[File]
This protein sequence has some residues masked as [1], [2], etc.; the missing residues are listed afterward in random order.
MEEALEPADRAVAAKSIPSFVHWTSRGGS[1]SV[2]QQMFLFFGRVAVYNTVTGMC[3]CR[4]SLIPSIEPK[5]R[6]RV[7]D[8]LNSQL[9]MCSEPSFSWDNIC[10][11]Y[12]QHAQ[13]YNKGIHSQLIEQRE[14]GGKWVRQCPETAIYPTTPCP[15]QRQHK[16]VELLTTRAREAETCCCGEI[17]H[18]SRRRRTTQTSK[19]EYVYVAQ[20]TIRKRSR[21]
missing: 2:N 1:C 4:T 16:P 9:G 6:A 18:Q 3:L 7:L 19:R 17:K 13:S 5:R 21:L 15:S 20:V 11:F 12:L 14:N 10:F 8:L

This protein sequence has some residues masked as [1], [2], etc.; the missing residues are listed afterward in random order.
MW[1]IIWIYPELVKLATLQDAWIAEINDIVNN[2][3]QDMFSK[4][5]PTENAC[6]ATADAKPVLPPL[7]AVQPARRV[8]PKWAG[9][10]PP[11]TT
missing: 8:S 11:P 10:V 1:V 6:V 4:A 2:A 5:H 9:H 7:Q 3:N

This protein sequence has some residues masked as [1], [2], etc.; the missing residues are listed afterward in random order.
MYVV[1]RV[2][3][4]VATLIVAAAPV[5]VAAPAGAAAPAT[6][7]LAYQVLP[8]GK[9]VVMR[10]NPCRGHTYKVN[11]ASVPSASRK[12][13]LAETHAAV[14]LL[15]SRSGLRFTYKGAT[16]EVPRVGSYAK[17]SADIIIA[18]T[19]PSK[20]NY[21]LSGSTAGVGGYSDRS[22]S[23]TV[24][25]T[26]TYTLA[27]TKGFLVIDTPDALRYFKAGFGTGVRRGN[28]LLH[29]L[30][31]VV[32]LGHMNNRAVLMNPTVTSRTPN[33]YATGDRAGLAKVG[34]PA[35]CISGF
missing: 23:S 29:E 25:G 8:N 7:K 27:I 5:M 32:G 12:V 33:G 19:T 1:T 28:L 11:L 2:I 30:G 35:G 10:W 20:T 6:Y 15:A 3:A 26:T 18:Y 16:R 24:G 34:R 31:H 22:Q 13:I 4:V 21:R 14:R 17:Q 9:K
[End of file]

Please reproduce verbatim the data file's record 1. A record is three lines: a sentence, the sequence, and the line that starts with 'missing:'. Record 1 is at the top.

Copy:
This protein sequence has some residues masked as [1], [2], etc.; the missing residues are listed afterward in random order.
MEEALEPADRAVAAKSIPSFVHWTSRGGS[1]SV[2]QQMFLFFGRVAVYNTVTGMC[3]CR[4]SLIPSIEPK[5]R[6]RV[7]D[8]LNSQL[9]MCSEPSFSWDNIC[10][11]Y[12]QHAQ[13]YNKGIHSQLIEQRE[14]GGKWVRQCPETAIYPTTPCP[15]QRQHK[16]VELLTTRAREAETCCCGEI[17]H[18]SRRRRTTQTSK[19]EYVYVAQ[20]TIRKRSR[21]
missing: 2:N 1:C 4:T 16:P 9:G 6:A 18:Q 3:L 7:L 19:R 17:K 13:S 5:R 21:L 15:S 20:V 11:F 12:L 14:N 10:F 8:L